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7

According to http://www.uspto.gov/web/offices/ac/ido/oeip/taf/issuyear.htm: The current patent numbering system began with a patent issued on July 13, 1836. Prior to that date, 9,957 patents had been issued. These 9,957 patents before patent US1 include the first U.S. patent, which was numbered X1 or X000001. It was granted on July 31, 1790 to Samuel ...


6

In 1972 the US Supreme Court decided the case of Gottschalk v. Benson, which addressed the then-controversial idea of whether or not the software implementation of an algorithm for converting decimal numbers to binary could be patented. The algorithm itself was very straightforward (simple enough that lawyers could explain the thing in its entirety in a few ...


4

Russian patent system was officially launched in 1812 by Imperator Alexander I in his "Chartered Rights Manifesto", however some patent-like preferences were used since 1748. The patent legislation was updated in 1833, 1870, 1896, 1900, and 1912. A Letter Patent might be issued for 15 years and could be challenged by a third party. After Revolution of 1917 ...


2

You have a lot of interesting questions, and the subject of patent term length is actually very important to the tech industry. I would suggest the paper An Empirical Study of the Twenty-Year Patent Term by Mark Lemley (he's a huge scholar in the field of patent law). The paper itself will answer many of your questions; if not, you will most likely find the ...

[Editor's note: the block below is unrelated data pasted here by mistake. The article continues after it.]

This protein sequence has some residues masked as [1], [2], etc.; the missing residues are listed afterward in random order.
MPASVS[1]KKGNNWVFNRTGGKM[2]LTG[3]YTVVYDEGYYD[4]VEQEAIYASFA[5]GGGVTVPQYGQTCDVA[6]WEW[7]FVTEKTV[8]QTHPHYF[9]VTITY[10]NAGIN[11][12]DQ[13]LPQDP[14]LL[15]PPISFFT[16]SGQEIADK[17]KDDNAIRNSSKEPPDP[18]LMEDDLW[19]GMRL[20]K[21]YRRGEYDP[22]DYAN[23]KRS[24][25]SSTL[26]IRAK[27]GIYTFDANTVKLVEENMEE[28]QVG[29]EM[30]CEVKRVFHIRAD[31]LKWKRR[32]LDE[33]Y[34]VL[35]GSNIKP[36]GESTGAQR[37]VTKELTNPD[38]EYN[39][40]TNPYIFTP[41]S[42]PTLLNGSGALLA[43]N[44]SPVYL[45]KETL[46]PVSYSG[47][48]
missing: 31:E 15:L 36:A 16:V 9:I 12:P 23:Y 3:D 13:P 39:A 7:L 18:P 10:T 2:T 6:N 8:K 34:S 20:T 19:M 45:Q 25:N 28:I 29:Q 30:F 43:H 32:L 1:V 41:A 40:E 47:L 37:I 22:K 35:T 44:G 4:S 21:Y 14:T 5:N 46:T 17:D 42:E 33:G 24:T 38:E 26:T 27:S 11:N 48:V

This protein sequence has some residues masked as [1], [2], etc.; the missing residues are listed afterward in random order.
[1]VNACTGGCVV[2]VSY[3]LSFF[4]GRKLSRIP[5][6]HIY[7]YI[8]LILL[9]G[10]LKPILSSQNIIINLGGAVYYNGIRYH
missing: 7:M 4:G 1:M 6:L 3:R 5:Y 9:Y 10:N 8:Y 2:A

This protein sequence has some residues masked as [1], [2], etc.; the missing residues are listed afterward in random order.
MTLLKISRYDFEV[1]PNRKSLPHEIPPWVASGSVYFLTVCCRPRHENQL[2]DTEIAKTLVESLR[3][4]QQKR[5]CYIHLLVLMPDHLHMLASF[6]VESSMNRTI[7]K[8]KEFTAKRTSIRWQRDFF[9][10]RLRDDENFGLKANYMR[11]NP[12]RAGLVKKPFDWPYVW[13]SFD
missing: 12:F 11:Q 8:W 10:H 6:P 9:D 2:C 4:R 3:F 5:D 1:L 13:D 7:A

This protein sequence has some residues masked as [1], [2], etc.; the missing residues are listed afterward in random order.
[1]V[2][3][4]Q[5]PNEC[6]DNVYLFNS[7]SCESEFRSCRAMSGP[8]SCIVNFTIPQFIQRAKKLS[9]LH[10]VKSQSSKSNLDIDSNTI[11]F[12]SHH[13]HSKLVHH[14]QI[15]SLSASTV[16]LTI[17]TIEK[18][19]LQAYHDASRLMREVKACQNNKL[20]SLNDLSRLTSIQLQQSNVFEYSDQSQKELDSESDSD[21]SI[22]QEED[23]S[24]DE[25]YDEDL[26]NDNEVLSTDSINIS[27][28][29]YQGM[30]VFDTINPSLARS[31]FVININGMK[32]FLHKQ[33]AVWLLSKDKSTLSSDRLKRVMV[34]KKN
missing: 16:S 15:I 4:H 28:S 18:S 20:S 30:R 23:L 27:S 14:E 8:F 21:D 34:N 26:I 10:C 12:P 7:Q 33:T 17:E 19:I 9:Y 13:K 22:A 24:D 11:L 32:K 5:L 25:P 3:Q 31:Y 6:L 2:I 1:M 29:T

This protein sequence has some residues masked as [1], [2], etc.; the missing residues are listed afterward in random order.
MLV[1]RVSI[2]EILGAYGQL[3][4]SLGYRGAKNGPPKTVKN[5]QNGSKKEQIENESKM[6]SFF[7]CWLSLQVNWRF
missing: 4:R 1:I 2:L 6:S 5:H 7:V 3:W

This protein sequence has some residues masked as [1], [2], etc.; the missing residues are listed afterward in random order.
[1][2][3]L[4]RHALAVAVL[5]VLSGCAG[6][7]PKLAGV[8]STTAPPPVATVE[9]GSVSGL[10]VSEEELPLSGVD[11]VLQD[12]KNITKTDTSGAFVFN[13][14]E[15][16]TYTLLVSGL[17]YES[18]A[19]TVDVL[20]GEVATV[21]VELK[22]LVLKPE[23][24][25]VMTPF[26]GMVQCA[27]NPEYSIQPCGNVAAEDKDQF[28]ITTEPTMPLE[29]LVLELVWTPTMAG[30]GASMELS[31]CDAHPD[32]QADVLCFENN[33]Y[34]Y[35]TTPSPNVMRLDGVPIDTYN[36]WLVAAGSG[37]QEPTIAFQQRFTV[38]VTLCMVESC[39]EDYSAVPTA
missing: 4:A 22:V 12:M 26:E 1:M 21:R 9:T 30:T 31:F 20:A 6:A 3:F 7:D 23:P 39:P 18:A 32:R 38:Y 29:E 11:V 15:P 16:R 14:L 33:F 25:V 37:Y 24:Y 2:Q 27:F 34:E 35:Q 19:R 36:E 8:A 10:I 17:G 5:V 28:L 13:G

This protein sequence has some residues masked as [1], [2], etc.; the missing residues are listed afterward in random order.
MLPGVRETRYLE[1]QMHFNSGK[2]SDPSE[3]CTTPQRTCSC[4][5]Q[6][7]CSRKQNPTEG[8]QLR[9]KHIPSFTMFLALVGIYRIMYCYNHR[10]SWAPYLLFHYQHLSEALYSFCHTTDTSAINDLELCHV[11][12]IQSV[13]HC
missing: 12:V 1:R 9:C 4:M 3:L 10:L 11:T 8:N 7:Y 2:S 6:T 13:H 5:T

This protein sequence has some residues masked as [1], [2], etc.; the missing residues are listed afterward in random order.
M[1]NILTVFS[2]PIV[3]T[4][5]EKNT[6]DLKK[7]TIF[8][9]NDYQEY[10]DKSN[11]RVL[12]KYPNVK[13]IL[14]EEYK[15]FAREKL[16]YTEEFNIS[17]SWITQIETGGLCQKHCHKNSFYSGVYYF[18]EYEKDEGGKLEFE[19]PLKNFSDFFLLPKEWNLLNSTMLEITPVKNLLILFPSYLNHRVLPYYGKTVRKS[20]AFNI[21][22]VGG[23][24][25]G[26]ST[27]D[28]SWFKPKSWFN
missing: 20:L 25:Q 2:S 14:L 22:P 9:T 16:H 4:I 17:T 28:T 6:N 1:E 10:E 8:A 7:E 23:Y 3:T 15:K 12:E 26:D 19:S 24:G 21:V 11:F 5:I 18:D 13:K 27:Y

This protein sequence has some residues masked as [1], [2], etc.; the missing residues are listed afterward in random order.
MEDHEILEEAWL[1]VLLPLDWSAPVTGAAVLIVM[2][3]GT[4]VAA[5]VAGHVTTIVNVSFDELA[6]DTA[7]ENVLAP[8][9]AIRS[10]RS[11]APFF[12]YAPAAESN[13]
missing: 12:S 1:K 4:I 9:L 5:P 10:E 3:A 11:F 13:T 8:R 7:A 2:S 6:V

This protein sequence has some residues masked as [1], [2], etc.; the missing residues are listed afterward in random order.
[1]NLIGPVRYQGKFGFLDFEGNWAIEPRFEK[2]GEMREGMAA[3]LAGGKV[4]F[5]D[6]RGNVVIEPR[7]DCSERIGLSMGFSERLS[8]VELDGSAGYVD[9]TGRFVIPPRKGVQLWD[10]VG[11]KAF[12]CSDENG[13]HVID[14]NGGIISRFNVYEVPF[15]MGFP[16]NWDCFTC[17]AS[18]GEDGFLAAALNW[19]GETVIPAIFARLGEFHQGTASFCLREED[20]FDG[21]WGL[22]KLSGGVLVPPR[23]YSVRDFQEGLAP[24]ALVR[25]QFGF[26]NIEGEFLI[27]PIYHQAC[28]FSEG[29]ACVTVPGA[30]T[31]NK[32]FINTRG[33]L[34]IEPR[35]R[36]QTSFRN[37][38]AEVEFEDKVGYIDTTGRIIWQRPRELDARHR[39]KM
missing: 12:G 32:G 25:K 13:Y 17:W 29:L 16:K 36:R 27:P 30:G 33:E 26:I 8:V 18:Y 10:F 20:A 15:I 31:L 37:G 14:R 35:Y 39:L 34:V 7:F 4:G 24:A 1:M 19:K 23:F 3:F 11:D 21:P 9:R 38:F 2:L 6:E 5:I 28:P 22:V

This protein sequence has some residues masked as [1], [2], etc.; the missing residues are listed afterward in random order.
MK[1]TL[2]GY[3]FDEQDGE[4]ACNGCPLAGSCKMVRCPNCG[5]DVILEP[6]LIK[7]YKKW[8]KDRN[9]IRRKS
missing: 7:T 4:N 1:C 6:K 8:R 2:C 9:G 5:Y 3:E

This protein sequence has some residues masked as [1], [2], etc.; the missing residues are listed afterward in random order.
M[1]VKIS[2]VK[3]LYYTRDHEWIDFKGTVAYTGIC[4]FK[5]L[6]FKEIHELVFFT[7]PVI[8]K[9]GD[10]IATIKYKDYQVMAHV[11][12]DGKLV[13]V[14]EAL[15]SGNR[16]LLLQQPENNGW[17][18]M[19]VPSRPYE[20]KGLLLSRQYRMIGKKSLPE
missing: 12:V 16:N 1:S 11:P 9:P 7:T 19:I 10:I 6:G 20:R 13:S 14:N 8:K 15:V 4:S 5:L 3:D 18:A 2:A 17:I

2

Patents were systematically granted in Venice as of 1450, where they issued a decree by which new and inventive devices had to be communicated to the Republic in order to obtain legal protection against potential infringers. The period of protection was 10 years. These were mostly in the field of glass making. As Venetians emigrated, they sought similar ...


1

I can't provide historical context for the reason 20 years is the term for utility patents, but I can say that it didn't originate in the US. Up until June 8, 1995 the term for US patent was 17 years from the grant date. In an effort to align with the system from most other countries, the US adopted the 20 years from application date standard. Since it ...


1

No. Ownership is largely independent of inventorship, as patents can be sold, traded, and gifted just like any other form of property.


1

You can see the complete patent case file from the U.S. Patent Office at the National Archives at Kansas City. These files normally contain the applicant's oath, original specifications, and communication between the patentee or patentee's attorney and the patent office. The link should take you to the National Archives online catalog page for Patent Case ...


1

Patent sale date can be determined in following ways:- Check the respective patent office Patent Register e.g. US patent USPTO Assignment Database Check online News Articles or Press releases. Contact the attorney of the Application Contact the inventor/applicant of the application Now to query you cannot find it in online database as case is too old and ...


1

Yes, this means that a model was submitted or presented by the inventor. Patent models were required in the US from 1790 to 1880, but the rules have since changed. If no models was provided, then early patent drawings specifically state "(No Model.)" For example, the next patent (US257886) states ("No Model.)" indicating a model was not provided. Based on ...


1

I attended a seminar last month about Patent and Intellectual property issues. One of the speaker from Patexia discussed the history of patent and cited some countries. One of the countries mentioned was Russia. FIY, Russia has a "first-to-file" patent system. Russian patent law is fairly comprehensive, offering protection to most products and technologies.


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